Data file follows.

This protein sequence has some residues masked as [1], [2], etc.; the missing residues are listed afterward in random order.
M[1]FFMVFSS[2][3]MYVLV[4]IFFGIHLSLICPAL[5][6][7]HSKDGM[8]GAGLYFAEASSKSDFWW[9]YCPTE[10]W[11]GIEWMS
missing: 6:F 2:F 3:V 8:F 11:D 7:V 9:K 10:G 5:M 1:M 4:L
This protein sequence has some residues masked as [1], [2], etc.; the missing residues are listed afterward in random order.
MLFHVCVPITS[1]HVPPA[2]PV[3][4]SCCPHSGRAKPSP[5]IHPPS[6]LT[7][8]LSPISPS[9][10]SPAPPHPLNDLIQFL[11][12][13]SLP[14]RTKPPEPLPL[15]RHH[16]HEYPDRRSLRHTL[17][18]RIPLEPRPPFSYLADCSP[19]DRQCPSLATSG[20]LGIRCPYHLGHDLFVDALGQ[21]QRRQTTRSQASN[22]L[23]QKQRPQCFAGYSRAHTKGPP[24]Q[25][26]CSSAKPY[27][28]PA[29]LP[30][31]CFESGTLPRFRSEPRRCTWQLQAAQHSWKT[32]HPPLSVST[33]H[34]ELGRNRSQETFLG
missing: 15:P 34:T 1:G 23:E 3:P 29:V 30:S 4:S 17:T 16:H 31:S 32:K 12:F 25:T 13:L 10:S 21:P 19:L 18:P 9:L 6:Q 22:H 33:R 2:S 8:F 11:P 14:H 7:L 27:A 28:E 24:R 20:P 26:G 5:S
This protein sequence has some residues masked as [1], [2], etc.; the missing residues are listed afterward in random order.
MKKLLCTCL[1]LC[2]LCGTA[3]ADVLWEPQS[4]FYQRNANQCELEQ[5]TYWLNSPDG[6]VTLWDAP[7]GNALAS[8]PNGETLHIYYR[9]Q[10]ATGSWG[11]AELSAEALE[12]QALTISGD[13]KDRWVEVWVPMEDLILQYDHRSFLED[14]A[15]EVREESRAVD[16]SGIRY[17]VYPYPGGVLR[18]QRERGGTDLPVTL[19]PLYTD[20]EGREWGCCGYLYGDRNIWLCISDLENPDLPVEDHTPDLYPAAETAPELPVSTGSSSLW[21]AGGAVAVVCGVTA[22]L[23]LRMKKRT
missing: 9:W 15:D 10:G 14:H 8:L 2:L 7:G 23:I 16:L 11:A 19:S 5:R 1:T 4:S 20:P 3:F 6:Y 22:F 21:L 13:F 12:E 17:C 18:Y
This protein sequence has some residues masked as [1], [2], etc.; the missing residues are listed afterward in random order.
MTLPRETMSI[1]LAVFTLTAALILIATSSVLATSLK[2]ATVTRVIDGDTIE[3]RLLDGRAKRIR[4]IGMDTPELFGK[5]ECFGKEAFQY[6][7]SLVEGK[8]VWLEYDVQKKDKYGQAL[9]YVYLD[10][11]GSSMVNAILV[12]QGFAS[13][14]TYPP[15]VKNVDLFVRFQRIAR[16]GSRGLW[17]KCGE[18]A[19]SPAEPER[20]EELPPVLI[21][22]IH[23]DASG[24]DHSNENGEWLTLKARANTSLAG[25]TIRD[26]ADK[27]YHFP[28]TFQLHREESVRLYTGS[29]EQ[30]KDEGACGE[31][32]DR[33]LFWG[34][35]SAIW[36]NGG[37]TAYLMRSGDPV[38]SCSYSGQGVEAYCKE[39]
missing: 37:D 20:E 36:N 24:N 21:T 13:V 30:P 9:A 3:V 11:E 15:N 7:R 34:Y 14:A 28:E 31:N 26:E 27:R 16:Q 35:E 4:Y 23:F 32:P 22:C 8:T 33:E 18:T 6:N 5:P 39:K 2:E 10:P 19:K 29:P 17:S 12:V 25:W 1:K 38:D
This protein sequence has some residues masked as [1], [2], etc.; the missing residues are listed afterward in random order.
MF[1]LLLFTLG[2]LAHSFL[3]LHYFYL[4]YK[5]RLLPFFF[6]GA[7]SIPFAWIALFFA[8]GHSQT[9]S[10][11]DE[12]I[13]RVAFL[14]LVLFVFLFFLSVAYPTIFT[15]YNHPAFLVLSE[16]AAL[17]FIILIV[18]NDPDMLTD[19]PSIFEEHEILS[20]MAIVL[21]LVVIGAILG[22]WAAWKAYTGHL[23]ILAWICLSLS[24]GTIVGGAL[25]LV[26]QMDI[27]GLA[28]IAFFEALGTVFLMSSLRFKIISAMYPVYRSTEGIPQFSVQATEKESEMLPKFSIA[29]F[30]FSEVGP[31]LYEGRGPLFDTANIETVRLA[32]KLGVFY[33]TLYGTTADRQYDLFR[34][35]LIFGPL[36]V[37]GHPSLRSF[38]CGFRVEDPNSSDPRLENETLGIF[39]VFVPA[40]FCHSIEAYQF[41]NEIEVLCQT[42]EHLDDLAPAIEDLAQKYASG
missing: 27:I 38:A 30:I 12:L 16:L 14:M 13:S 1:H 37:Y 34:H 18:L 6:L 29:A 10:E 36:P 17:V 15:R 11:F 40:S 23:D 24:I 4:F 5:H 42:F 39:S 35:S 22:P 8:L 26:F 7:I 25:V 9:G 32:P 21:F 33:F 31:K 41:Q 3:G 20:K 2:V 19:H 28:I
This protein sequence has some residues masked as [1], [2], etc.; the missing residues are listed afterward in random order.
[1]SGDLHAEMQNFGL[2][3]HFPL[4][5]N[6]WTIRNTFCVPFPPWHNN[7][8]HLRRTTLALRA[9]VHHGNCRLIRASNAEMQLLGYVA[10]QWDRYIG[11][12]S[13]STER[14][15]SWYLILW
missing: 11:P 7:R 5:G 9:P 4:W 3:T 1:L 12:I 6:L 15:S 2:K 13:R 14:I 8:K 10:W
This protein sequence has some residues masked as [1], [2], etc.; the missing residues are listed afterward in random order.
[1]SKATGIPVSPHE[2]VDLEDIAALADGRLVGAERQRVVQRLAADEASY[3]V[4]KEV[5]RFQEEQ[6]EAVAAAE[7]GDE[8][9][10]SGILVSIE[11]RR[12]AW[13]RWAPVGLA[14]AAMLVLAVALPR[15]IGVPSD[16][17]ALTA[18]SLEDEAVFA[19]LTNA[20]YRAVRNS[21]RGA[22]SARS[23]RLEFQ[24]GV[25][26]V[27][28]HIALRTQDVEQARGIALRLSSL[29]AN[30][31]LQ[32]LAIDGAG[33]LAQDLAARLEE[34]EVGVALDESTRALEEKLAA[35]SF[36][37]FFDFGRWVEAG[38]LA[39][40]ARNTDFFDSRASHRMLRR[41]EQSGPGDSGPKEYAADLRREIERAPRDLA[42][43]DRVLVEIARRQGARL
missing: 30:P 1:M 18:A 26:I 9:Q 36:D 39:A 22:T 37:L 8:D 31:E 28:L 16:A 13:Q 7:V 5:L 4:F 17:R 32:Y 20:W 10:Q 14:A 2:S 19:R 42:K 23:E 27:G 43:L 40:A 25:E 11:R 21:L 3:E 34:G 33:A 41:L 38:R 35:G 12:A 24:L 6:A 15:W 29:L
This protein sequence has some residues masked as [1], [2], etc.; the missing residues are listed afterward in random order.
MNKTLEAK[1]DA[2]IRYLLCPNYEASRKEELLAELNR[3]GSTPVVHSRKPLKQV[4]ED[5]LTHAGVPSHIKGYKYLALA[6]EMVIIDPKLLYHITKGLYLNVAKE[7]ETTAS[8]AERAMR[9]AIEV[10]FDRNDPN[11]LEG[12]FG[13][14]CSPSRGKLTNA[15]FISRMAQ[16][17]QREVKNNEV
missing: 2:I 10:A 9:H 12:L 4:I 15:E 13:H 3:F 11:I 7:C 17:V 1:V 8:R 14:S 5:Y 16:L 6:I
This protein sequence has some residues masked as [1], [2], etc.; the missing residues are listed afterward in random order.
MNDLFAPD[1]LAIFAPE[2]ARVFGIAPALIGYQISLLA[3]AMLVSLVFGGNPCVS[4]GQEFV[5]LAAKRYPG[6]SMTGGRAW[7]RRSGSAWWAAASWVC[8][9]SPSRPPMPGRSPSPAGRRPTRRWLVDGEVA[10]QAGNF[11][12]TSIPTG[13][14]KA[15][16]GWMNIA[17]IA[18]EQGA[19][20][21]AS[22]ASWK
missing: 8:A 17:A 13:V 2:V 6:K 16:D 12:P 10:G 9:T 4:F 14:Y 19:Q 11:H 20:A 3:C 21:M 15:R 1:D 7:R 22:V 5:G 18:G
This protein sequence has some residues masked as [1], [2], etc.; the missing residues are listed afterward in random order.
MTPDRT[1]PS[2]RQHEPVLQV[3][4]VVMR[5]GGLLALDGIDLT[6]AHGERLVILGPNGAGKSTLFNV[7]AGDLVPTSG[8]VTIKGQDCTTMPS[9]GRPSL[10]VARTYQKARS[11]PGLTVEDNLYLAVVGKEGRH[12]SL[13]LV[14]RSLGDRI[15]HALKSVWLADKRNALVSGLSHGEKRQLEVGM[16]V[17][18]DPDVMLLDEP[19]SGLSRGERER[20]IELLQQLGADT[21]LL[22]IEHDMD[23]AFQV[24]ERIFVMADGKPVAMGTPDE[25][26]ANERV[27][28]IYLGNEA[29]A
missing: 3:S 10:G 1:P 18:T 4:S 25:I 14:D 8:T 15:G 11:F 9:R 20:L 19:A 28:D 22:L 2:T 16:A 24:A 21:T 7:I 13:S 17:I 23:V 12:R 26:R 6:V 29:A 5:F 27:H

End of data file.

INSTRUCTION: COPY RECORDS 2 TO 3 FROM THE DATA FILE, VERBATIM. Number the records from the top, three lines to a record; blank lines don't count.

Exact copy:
This protein sequence has some residues masked as [1], [2], etc.; the missing residues are listed afterward in random order.
MLFHVCVPITS[1]HVPPA[2]PV[3][4]SCCPHSGRAKPSP[5]IHPPS[6]LT[7][8]LSPISPS[9][10]SPAPPHPLNDLIQFL[11][12][13]SLP[14]RTKPPEPLPL[15]RHH[16]HEYPDRRSLRHTL[17][18]RIPLEPRPPFSYLADCSP[19]DRQCPSLATSG[20]LGIRCPYHLGHDLFVDALGQ[21]QRRQTTRSQASN[22]L[23]QKQRPQCFAGYSRAHTKGPP[24]Q[25][26]CSSAKPY[27][28]PA[29]LP[30][31]CFESGTLPRFRSEPRRCTWQLQAAQHSWKT[32]HPPLSVST[33]H[34]ELGRNRSQETFLG
missing: 15:P 34:T 1:G 23:E 3:P 29:V 30:S 4:S 17:T 16:H 31:S 32:K 12:F 25:T 13:L 10:S 21:P 19:L 18:P 9:L 6:Q 22:H 33:R 2:S 8:F 11:P 14:H 7:L 27:A 28:E 24:R 20:P 26:G 5:S
This protein sequence has some residues masked as [1], [2], etc.; the missing residues are listed afterward in random order.
MKKLLCTCL[1]LC[2]LCGTA[3]ADVLWEPQS[4]FYQRNANQCELEQ[5]TYWLNSPDG[6]VTLWDAP[7]GNALAS[8]PNGETLHIYYR[9]Q[10]ATGSWG[11]AELSAEALE[12]QALTISGD[13]KDRWVEVWVPMEDLILQYDHRSFLED[14]A[15]EVREESRAVD[16]SGIRY[17]VYPYPGGVLR[18]QRERGGTDLPVTL[19]PLYTD[20]EGREWGCCGYLYGDRNIWLCISDLENPDLPVEDHTPDLYPAAETAPELPVSTGSSSLW[21]AGGAVAVVCGVTA[22]L[23]LRMKKRT
missing: 9:W 15:D 10:G 14:H 8:L 2:L 7:G 23:I 16:L 11:A 19:S 5:R 1:T 4:S 20:P 3:F 6:Y 22:F 21:L 13:F 12:E 17:C 18:Y